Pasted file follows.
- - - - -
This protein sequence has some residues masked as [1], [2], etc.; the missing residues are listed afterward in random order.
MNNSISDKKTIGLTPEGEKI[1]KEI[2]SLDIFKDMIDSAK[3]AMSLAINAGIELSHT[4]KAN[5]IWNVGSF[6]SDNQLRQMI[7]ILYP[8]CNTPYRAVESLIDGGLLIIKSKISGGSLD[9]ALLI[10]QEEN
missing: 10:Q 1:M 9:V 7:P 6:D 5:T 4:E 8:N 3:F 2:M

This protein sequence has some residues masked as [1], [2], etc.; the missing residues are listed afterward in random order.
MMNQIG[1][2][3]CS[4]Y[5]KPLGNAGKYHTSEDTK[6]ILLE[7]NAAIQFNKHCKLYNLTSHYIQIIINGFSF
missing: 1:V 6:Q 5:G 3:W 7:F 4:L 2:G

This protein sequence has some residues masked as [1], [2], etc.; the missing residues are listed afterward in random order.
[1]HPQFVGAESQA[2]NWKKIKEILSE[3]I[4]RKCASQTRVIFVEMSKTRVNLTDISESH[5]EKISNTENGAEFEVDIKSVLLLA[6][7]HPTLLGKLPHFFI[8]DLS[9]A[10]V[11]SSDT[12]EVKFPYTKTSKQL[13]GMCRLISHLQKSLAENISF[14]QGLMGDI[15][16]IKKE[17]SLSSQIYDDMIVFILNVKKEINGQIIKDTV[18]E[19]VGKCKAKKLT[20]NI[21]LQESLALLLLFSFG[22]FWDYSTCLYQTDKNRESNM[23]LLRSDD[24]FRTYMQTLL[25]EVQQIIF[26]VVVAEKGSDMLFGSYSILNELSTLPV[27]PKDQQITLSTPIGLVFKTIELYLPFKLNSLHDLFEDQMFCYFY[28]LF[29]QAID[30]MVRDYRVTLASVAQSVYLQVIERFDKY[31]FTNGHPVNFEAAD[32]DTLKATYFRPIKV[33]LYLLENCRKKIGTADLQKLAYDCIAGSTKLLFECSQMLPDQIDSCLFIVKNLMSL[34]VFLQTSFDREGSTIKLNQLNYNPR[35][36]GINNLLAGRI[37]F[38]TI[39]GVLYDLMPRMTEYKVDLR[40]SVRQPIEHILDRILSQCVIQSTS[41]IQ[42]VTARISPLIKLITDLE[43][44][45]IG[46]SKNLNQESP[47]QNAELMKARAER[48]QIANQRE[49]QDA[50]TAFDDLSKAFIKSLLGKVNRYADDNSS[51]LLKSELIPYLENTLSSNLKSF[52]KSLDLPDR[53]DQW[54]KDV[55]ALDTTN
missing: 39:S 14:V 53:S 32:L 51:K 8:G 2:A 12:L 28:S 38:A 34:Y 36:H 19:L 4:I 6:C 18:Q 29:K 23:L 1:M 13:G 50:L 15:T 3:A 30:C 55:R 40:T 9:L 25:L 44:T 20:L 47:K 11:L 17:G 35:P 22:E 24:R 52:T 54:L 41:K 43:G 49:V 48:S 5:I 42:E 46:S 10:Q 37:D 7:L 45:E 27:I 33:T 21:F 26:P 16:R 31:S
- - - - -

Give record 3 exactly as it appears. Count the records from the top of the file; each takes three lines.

This protein sequence has some residues masked as [1], [2], etc.; the missing residues are listed afterward in random order.
[1]HPQFVGAESQA[2]NWKKIKEILSE[3]I[4]RKCASQTRVIFVEMSKTRVNLTDISESH[5]EKISNTENGAEFEVDIKSVLLLA[6][7]HPTLLGKLPHFFI[8]DLS[9]A[10]V[11]SSDT[12]EVKFPYTKTSKQL[13]GMCRLISHLQKSLAENISF[14]QGLMGDI[15][16]IKKE[17]SLSSQIYDDMIVFILNVKKEINGQIIKDTV[18]E[19]VGKCKAKKLT[20]NI[21]LQESLALLLLFSFG[22]FWDYSTCLYQTDKNRESNM[23]LLRSDD[24]FRTYMQTLL[25]EVQQIIF[26]VVVAEKGSDMLFGSYSILNELSTLPV[27]PKDQQITLSTPIGLVFKTIELYLPFKLNSLHDLFEDQMFCYFY[28]LF[29]QAID[30]MVRDYRVTLASVAQSVYLQVIERFDKY[31]FTNGHPVNFEAAD[32]DTLKATYFRPIKV[33]LYLLENCRKKIGTADLQKLAYDCIAGSTKLLFECSQMLPDQIDSCLFIVKNLMSL[34]VFLQTSFDREGSTIKLNQLNYNPR[35][36]GINNLLAGRI[37]F[38]TI[39]GVLYDLMPRMTEYKVDLR[40]SVRQPIEHILDRILSQCVIQSTS[41]IQ[42]VTARISPLIKLITDLE[43][44][45]IG[46]SKNLNQESP[47]QNAELMKARAER[48]QIANQRE[49]QDA[50]TAFDDLSKAFIKSLLGKVNRYADDNSS[51]LLKSELIPYLENTLSSNLKSF[52]KSLDLPDR[53]DQW[54]KDV[55]ALDTTN
missing: 39:S 14:V 53:S 32:L 51:K 8:G 2:A 12:L 28:S 38:A 34:Y 36:H 19:L 4:I 6:C 18:Q 29:K 23:L 1:M 13:G 50:L 15:T 3:A 30:C 55:R 40:T 9:L 25:L 44:T 20:L 47:K 11:L 17:G 35:P 22:E 24:R 52:T 54:L 41:K 43:G 49:V 48:S 5:I 42:E 46:S 10:Q 37:D 7:L 45:E 27:I 33:T 21:F 26:P 16:R 31:S